The coming-of-age comedy drama Lady Bird has been named the top film of 2017 by the National Society of Film Critics. Written and directed by Greta Gerwig and starring Saoirse Ronan in the title role, Lady Bird has undoubtedly been one of this year’s biggest awards darlings, earning several nominations in the Best Picture, Best Actress, Best Supporting Actress and Best Director categories from the likes of the Broadcast Film Critics Association, the Golden Globes and the Screen Actors Guild Awards.
The film is also a huge hit on the critical circuit, not only earning a near-perfect 99 percent “certified fresh” ranking on Rotten Tomatoes, but winning Best Film honors from the New York Film Critics Circle and Chicago Film Critics Association. The New York and Chicago organizations also named Ronan Best Actress.
According to Variety, Lady Bird continued to soar Saturday in New York when it snagged the Top Film prize by the NSFC, while director Jordan Peele’s Get Out and helmer Paul Thomas Anderson’s Phantom Thread were voted runners-up. Gerwig was named Best Director, with Anderson and Peele nabbing runners-up honors, and in addition, Gerwig won for Best Screenplay, with again, Peele and Anderson being named runners-up. Lady Bird also earned Laurie Metcalf a win for playing Ronan’s exasperated mother, ahead of runners-up Lesley Manville for Phantom Thread and Allison Janney for I, Tonya.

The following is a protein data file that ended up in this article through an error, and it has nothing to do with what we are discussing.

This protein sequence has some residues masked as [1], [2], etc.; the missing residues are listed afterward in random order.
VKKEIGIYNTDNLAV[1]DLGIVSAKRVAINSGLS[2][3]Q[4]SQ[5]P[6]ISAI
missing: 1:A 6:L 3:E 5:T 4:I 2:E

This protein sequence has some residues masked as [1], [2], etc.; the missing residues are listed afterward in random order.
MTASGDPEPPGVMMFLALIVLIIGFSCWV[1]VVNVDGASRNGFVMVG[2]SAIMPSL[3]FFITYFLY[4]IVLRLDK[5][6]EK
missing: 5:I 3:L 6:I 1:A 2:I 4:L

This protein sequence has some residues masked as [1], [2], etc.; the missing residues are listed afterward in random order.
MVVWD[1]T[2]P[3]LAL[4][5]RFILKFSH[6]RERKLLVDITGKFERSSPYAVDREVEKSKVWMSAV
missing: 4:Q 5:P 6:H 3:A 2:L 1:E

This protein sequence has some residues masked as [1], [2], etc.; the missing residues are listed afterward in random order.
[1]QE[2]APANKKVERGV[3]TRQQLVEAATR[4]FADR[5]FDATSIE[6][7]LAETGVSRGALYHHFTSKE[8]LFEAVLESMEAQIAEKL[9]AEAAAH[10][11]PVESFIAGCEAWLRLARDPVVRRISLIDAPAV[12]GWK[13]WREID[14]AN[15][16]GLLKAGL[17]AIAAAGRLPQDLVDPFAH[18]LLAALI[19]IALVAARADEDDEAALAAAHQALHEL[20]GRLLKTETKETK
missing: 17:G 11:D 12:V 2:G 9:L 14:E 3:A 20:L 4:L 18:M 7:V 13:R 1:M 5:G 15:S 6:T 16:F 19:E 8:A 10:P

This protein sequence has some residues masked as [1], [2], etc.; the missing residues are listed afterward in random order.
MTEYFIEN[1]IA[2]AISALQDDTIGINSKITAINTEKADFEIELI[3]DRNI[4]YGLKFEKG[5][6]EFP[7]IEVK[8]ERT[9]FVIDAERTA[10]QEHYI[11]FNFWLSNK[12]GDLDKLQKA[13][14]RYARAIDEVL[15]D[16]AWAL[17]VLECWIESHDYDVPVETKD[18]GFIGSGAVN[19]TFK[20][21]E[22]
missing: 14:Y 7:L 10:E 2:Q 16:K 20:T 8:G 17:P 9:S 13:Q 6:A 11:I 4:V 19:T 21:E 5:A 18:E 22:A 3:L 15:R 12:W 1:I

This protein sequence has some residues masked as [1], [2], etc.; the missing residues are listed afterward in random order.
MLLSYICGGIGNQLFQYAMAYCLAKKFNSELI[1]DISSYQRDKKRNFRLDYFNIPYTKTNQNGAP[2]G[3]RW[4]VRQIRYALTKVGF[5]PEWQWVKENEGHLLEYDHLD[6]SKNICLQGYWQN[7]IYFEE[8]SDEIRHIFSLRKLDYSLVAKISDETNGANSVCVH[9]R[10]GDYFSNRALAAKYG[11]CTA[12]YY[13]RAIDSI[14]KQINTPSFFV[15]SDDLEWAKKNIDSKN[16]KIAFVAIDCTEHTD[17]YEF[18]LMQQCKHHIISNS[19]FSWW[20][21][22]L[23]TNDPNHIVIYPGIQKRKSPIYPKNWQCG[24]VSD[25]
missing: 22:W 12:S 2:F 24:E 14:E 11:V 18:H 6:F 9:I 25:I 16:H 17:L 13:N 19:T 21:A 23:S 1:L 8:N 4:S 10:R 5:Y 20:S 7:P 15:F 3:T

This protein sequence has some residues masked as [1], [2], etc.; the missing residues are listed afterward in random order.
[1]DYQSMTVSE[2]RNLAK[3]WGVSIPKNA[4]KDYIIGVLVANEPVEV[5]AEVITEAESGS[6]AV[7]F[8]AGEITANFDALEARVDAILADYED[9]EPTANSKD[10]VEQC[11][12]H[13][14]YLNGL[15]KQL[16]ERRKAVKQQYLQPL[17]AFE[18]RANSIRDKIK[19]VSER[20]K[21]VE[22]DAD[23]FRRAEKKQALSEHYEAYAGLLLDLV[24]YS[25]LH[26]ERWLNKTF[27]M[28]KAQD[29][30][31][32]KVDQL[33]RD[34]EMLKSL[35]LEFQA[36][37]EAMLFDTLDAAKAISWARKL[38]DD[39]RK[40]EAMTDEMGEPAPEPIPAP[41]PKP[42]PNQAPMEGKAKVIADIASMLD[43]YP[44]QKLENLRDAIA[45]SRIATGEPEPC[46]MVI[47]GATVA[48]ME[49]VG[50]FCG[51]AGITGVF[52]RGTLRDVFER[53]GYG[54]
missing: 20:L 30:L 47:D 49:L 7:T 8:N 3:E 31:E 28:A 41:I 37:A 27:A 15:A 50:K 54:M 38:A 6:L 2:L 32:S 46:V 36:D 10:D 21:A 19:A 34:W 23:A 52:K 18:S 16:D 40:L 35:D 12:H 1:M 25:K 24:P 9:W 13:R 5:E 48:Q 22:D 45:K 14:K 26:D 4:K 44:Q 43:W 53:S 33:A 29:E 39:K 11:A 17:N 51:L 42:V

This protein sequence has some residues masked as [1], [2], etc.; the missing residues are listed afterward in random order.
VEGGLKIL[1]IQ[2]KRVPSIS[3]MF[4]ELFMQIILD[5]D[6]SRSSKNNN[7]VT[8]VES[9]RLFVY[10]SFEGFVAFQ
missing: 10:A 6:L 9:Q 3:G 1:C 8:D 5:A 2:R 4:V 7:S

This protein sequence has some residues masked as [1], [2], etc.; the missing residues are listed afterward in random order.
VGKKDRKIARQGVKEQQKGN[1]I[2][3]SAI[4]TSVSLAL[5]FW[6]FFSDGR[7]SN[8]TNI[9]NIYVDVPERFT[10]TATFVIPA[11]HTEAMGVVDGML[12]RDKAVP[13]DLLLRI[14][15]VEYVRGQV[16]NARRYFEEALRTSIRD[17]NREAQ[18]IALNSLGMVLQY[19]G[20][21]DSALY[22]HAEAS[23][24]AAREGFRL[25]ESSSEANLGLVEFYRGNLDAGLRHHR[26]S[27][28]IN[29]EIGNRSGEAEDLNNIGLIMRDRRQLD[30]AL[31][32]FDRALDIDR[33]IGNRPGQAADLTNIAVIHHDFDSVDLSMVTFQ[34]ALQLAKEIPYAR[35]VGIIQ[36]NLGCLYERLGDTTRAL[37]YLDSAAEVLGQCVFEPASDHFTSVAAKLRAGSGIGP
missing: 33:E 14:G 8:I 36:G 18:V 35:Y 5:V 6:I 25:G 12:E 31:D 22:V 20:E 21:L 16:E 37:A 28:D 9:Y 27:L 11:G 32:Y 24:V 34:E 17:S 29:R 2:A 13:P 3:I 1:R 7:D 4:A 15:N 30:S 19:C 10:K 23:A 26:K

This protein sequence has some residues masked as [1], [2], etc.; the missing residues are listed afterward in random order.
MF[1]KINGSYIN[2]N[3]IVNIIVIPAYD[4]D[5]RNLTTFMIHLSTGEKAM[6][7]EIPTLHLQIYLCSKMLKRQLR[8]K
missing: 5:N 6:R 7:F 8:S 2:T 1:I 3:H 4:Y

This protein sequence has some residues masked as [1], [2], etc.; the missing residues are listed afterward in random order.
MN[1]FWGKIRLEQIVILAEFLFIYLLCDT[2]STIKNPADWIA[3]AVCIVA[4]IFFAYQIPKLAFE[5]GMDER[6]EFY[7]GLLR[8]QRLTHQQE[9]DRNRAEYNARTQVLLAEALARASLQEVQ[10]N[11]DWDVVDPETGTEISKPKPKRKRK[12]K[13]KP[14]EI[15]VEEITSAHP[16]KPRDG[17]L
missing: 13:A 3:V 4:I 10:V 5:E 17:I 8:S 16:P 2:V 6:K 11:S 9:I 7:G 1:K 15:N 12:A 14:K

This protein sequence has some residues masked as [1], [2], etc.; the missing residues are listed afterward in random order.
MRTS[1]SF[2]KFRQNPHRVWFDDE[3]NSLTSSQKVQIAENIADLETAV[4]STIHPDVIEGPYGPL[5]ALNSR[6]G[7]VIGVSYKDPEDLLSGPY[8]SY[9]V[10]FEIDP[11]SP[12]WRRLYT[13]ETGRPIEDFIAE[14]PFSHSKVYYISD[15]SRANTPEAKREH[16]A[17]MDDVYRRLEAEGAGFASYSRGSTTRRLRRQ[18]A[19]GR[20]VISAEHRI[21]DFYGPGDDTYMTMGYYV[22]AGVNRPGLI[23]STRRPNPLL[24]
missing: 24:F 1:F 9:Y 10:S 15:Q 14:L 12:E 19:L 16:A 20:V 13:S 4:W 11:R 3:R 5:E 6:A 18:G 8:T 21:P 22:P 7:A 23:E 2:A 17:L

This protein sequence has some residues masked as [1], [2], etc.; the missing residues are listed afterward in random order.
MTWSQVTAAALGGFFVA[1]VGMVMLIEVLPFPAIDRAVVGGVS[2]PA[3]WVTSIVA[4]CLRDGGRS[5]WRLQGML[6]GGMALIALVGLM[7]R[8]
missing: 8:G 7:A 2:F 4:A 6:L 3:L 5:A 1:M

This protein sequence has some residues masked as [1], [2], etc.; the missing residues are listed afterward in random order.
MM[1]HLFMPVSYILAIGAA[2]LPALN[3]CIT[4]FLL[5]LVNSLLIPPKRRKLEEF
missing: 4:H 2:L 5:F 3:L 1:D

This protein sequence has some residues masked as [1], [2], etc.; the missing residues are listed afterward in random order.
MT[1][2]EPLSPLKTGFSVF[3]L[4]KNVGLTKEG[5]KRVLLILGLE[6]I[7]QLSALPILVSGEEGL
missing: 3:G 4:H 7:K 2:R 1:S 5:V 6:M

In the other acting categories, Daniel Kaluuya was named Best Actor for Get Out, while runners-up honors went to Daniel Day-Lewis for Phantom Thread and Timothée Chalamet for Call Me by Your Name. Sally Hawkins took the Best Actress award for The Shape of Water, ahead of runners-up Cynthia Nixon for A Quiet Passion and Frances McDormand for Three Billboards Outside Ebbing, Missouri. In the Best Supporting Actor category, Willem Dafoe won for The Florida Project, with runners-up notices going to Michael Stuhlbarg for his work in Call Me by Your Name, The Shape of Water and The Post; and Sam Rockwell for Three Billboards Outside Ebbing, Missouri.
There’s no telling how much the domination by Lady Bird at the NFSC awards will help the film’s chances in the upcoming Oscar race, since critic awards don’t necessarily translate into the same sort of result for awards handed out by the motion picture industry. One encouraging sign, however, is that last year’s NFSC award winning-film, Moonlight, also went on to win the Best Picture Oscar (albeit in a very unusual way in an envelope mix-up). Of the group’s 59 members, 44 of them participated in Saturday’s NFSC voting.
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